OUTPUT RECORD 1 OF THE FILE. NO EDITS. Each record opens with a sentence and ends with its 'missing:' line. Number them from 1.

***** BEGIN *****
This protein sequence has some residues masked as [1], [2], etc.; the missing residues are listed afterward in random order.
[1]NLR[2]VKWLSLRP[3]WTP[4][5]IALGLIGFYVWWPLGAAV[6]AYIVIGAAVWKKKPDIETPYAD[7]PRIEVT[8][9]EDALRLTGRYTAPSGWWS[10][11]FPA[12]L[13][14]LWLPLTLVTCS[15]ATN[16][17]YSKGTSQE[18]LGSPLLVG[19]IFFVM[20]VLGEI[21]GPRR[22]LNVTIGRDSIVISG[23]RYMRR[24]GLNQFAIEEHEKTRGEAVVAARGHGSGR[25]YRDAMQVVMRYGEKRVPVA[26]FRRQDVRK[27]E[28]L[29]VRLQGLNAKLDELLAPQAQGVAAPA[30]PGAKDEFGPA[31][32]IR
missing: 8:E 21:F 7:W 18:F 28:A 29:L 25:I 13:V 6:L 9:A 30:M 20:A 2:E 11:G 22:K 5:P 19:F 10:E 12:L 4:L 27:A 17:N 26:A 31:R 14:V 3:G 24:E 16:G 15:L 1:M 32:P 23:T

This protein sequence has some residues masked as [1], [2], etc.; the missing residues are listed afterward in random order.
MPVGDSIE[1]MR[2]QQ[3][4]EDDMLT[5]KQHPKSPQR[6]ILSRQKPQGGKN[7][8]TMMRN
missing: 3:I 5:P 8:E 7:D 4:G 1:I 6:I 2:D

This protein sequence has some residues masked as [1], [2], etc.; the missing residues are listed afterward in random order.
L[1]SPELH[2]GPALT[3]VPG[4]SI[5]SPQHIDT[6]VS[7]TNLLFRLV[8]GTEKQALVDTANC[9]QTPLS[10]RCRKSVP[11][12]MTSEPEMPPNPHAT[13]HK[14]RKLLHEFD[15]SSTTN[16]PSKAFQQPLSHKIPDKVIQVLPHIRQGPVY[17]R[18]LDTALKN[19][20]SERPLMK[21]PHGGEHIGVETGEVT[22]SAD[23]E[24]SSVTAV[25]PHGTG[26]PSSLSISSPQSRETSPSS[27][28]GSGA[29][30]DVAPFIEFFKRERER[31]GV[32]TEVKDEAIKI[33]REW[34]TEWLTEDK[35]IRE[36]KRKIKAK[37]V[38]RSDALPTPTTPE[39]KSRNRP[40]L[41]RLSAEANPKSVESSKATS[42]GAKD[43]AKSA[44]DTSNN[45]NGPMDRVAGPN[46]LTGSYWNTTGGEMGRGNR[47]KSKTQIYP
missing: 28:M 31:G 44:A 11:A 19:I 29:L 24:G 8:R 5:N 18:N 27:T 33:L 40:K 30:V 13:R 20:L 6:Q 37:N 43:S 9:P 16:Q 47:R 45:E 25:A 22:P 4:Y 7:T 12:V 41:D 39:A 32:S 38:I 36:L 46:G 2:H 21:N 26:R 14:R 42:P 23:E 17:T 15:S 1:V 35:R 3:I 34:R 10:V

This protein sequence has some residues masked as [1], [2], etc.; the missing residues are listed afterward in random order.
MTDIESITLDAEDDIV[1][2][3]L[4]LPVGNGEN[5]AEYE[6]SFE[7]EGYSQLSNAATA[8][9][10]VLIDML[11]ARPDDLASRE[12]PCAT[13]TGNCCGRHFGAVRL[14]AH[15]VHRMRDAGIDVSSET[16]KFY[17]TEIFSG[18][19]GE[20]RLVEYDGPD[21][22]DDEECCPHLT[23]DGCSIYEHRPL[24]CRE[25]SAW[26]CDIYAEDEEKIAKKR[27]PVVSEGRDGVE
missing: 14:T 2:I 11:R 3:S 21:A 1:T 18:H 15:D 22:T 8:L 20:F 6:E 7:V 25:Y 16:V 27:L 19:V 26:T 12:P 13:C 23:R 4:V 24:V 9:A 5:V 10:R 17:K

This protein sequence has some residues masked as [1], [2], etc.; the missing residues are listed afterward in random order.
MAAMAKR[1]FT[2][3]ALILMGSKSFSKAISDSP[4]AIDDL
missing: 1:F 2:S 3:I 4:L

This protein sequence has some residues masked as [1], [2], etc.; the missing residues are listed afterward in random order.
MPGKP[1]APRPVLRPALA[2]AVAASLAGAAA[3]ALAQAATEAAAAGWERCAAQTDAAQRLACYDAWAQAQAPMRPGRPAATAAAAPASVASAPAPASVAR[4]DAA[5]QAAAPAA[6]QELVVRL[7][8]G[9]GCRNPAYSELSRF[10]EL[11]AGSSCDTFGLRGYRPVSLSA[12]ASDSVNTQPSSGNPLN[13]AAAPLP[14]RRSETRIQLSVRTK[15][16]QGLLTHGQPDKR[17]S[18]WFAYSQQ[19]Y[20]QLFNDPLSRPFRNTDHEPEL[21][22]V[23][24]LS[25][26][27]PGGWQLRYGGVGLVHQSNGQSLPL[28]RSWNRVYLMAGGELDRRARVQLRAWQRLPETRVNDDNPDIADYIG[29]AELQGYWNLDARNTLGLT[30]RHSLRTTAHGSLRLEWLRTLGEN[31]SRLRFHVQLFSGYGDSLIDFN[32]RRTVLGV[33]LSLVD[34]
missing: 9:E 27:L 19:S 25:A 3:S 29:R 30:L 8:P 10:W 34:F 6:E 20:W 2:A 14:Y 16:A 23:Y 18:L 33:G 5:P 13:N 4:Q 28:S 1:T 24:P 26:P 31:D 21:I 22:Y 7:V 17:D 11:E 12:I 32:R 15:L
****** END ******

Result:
This protein sequence has some residues masked as [1], [2], etc.; the missing residues are listed afterward in random order.
[1]NLR[2]VKWLSLRP[3]WTP[4][5]IALGLIGFYVWWPLGAAV[6]AYIVIGAAVWKKKPDIETPYAD[7]PRIEVT[8][9]EDALRLTGRYTAPSGWWS[10][11]FPA[12]L[13][14]LWLPLTLVTCS[15]ATN[16][17]YSKGTSQE[18]LGSPLLVG[19]IFFVM[20]VLGEI[21]GPRR[22]LNVTIGRDSIVISG[23]RYMRR[24]GLNQFAIEEHEKTRGEAVVAARGHGSGR[25]YRDAMQVVMRYGEKRVPVA[26]FRRQDVRK[27]E[28]L[29]VRLQGLNAKLDELLAPQAQGVAAPA[30]PGAKDEFGPA[31][32]IR
missing: 8:E 21:F 7:W 18:F 28:A 29:L 25:I 13:V 6:L 9:A 30:M 20:A 2:E 11:G 22:K 5:P 19:F 10:E 12:L 4:L 27:A 17:N 26:A 31:R 14:V 3:G 24:E 16:G 15:L 1:M 32:P 23:T